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The Keys To Getting Full Team Alignment

By Jayne Jenkins (1168 words)
Posted in Management on September 15, 2013

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"I have issues with my subordinates who don't act on agreed to decisions. Sometimes I have to follow up a couple of times before the task is completed. This is very frustrating and I have been tempted to jump in and do the task myself. I have spoken to them about my expectations, however I do not see much of an improvement." 

 

Does the above scenario feel familiar? As a leader, you can create greater results by more effectively aligning each team member. Strong leaders understand the need to own their team’s alignment. They also understand that it takes more than one or two conversations to do it right.

 

Many years ago when I was leading a large seven state sales team, one of my managers was more of a "maverick," with a strong belief system that I admired. We had just launched a major drug; critical to the success of the organization and a lot of work had gone into getting the sales message and strategy just right. Leading up to the big launch meeting I spent a lot of time with my management team ensuring they understood the strategy and owned it. So I thought! Eleven of them did, however my maverick had decided to go off on his own path. The consequence within his area was slow success (which in itself cost him his bonus) and it didn't reflect well on me either. What I had failed to do was spend enough time one on one with him, to hear his beliefs and observe his behavior.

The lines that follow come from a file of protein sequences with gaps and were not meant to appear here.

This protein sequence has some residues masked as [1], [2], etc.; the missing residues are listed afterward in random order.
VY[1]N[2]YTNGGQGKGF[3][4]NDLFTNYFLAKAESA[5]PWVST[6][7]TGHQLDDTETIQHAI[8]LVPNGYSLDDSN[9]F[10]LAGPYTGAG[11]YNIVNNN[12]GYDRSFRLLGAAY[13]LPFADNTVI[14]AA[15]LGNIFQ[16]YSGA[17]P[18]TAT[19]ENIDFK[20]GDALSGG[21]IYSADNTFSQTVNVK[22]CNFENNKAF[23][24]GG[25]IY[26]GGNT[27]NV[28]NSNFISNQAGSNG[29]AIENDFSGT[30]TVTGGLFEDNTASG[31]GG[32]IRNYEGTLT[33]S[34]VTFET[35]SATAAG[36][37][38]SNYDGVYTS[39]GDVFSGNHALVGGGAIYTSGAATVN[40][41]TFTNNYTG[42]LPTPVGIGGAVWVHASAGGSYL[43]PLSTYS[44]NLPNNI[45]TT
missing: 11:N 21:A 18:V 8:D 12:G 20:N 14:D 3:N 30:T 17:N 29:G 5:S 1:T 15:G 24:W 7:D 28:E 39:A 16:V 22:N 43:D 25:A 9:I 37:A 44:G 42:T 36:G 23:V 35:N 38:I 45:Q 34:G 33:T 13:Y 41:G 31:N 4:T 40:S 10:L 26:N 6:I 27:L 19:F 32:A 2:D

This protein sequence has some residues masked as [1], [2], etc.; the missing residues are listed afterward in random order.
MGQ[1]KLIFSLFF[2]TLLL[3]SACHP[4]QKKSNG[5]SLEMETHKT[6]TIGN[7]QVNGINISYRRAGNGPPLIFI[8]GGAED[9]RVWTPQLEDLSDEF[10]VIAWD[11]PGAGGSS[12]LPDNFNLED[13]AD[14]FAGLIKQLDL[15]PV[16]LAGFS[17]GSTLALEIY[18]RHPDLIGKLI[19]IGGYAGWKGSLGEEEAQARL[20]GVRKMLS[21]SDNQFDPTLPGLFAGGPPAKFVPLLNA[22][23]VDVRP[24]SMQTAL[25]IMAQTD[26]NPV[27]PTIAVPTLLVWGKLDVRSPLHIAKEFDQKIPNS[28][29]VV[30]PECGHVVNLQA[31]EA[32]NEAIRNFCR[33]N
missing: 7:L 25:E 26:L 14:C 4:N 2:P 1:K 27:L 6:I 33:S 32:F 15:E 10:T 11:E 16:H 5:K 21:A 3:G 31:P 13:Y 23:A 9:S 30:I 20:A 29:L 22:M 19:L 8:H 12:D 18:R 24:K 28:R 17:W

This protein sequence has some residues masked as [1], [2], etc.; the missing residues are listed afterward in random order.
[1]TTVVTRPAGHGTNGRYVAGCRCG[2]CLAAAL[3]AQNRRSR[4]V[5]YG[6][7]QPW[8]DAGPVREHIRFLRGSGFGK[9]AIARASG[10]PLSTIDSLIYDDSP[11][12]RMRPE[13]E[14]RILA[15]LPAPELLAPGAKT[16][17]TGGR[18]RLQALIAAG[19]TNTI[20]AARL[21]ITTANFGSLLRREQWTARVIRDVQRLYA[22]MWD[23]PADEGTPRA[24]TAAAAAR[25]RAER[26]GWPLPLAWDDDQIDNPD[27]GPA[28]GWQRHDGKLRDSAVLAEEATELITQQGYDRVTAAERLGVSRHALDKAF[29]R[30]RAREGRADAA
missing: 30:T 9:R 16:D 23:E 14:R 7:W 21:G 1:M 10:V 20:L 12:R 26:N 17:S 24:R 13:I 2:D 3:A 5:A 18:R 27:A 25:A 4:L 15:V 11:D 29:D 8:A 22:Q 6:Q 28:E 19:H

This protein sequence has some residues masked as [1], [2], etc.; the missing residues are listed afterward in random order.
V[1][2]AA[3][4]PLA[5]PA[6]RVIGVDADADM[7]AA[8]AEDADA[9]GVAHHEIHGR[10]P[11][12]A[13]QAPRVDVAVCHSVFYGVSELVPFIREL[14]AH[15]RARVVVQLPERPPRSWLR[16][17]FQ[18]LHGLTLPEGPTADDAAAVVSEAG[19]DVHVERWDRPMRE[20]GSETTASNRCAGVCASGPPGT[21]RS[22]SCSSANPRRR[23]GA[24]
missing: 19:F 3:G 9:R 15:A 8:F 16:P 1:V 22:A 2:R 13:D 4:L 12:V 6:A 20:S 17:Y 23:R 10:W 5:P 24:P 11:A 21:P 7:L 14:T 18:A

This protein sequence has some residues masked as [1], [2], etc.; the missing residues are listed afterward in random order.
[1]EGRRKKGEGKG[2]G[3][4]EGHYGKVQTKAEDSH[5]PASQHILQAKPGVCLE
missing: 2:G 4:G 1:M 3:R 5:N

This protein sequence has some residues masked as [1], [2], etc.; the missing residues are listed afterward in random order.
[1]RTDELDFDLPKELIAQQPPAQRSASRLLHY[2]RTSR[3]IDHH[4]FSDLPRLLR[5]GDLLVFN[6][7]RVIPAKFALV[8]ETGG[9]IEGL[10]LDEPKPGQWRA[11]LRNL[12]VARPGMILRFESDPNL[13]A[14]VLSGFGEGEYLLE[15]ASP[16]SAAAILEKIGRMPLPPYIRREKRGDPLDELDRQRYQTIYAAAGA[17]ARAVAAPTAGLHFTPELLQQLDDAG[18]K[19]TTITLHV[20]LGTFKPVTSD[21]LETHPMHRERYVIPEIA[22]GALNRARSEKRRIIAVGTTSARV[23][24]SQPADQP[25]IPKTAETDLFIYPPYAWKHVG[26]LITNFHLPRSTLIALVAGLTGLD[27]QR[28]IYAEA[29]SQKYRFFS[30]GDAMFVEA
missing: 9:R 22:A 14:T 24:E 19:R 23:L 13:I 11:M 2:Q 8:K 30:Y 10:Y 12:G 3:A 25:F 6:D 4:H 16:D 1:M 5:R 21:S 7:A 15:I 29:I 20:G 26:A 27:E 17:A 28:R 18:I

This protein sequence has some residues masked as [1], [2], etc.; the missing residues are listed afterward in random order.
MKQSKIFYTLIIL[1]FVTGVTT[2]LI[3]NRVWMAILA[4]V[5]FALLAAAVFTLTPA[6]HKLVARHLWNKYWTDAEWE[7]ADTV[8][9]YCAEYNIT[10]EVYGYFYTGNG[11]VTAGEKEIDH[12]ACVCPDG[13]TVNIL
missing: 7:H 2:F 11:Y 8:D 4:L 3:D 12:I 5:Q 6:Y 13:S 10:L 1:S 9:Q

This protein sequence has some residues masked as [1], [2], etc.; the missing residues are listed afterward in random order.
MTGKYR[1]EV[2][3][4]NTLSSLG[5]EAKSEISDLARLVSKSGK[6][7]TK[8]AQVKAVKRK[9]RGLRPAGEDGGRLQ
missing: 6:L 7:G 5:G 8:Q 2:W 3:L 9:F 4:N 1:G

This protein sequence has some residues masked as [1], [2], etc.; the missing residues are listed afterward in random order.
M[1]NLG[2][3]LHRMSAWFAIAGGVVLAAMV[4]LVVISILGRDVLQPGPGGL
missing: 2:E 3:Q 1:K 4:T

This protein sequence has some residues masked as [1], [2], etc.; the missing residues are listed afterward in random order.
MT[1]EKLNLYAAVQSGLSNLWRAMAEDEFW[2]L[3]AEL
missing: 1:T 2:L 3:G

Based on our collective experience, our team here at "Churchill" recommends to practice three key disciplines if you want greater alignment from an employee or team in order to achieve faster and greater results:

 

The Importance of Contact 

Even a very engaged team can only do the best with what you give them. You cannot keep your team aligned unless you have frequent contact with them. If you don’t spend time with them, it is inevitable that they are going to make decisions you are uncomfortable with and veer off on a path you don't expect. It is your responsibility as their leader to make this regular contact happen. Don't hide in your office sending emails and not being visible. Rather, get out on the floor. A client recently said to me that she learns more about the challenges, successes and commitment of her team by simply taking a long slow walk across her office building. She claims it is by far the best use of her time. Have regular one-on-one meetings or early morning "fast-start" staff meetings, make them purposeful and concise and they won’t become a drag on your time. 

 

The Importance of Communication